But OUYA is affordable, and it’s all about openness. It was built for developers, hackers, and gamers alike, which is why I backed the project, even if I knew it was never going to deliver some surreal, exciting gaming experience. It arrived, I got excited, I plugged it in, played a few games, had a few hours of fun, realized there wasn’t much to it, tweaked a few things, side-loaded my own games and apps, and turned it back off.
I had my fun, made my $100 worth it, and moved on. It now collects dust beside my Nexus Q on my entertainment system.
Not long after, the NVIDIA Shield arrived. Admittedly, I was much more excited about the Shield, as any mobile game enthusiast should be. With a Tegra 4 inside, nice display, enormous battery, and 360-like controller, what’s not to like?
Actually, there’s a simple answer to that question and the same question about the OUYA: game selection.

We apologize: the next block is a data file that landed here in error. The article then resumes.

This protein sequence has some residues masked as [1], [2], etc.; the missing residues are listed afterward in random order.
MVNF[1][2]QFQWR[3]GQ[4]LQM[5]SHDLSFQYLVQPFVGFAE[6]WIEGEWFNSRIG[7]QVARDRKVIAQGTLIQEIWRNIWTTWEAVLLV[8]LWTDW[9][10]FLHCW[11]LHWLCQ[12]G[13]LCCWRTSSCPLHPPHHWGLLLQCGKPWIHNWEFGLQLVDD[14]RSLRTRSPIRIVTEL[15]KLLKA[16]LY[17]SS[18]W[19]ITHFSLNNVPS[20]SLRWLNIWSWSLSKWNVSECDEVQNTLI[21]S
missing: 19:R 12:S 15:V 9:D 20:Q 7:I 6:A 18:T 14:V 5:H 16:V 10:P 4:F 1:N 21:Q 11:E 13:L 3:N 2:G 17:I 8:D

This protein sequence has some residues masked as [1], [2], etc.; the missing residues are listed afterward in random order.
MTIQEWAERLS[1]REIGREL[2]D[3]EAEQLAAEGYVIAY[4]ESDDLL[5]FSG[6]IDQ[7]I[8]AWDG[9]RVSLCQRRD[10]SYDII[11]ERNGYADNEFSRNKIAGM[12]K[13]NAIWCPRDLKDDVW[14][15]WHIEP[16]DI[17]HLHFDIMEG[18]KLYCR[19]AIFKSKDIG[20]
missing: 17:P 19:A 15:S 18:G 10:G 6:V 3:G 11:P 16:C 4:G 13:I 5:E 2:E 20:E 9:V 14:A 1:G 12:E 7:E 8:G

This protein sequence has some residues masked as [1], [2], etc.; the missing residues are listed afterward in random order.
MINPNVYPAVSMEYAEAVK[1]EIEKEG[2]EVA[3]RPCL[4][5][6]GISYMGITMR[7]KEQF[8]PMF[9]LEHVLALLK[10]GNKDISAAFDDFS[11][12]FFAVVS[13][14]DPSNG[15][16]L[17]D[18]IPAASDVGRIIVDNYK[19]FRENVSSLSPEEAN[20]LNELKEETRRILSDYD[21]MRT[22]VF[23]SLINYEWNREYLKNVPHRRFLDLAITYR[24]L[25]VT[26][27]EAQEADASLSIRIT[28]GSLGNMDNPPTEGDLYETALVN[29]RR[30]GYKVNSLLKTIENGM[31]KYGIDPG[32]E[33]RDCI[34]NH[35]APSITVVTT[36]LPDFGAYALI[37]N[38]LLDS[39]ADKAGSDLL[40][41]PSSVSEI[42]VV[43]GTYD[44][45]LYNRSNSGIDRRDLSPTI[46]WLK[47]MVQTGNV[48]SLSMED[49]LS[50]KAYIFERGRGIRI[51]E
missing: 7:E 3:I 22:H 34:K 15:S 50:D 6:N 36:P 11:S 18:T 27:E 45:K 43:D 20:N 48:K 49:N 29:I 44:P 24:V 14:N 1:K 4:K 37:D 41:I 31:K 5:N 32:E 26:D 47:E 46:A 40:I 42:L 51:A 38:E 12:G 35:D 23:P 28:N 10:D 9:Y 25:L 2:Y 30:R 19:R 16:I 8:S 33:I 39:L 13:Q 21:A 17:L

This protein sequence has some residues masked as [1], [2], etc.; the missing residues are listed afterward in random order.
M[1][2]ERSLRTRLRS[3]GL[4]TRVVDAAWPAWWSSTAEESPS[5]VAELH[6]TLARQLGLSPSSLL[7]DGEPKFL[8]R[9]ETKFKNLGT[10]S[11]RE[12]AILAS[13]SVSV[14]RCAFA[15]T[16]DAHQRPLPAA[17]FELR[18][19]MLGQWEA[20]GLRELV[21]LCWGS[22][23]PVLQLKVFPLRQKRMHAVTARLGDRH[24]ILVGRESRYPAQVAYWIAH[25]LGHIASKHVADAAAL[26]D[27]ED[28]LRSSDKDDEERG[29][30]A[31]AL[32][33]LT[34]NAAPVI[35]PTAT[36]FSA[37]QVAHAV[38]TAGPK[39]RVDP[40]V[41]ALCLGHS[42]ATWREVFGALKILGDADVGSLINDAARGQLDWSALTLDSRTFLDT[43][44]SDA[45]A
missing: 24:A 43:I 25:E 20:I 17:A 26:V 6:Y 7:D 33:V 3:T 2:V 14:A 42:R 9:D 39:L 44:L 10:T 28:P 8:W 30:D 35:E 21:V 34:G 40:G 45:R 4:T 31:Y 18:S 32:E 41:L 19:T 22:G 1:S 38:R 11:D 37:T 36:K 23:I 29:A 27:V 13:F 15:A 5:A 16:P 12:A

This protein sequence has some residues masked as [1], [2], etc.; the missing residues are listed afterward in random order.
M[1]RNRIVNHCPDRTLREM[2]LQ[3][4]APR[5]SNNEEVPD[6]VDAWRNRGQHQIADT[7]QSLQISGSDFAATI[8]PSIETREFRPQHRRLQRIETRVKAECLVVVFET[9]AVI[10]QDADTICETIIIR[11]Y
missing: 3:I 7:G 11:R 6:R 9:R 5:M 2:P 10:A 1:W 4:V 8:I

In fact, this is the problem with practically any and all dedicated gaming consoles for Android. Each console manufacturer wants its own corner of the market for mobile gaming, so it builds its own library and makes deals with a few developers, in hopes others will fall in line. Except, they don’t – at least not quickly enough for it to matter to … anyone.
The mobile industry moves too quickly for anyone to get too comfortable with any one device. A $300 dedicated and future-proofed handled such as the Shield may change that, at least for a small number of people who will actually buy one. But currently, there are only 57 titles in the Shield Store. When I had it, there were even less than that – no more than 30. And let me be very clear. Only a small fraction of those 30 even remotely looked interesting: Dead Trigger and Shadowgun (both of which I had already played countless times), Zombie Driver, Skiing Fred, and Sonic.
With both OUYA and the Shield, you can install any application from Google Play. The Shield runs a mostly stock version of Android, and comes pre-packaged with Google Play, so it’s as simple as downloading the games and apps. With OUYA, you will need to use the browser to download apps or use a thumb drive to side-load.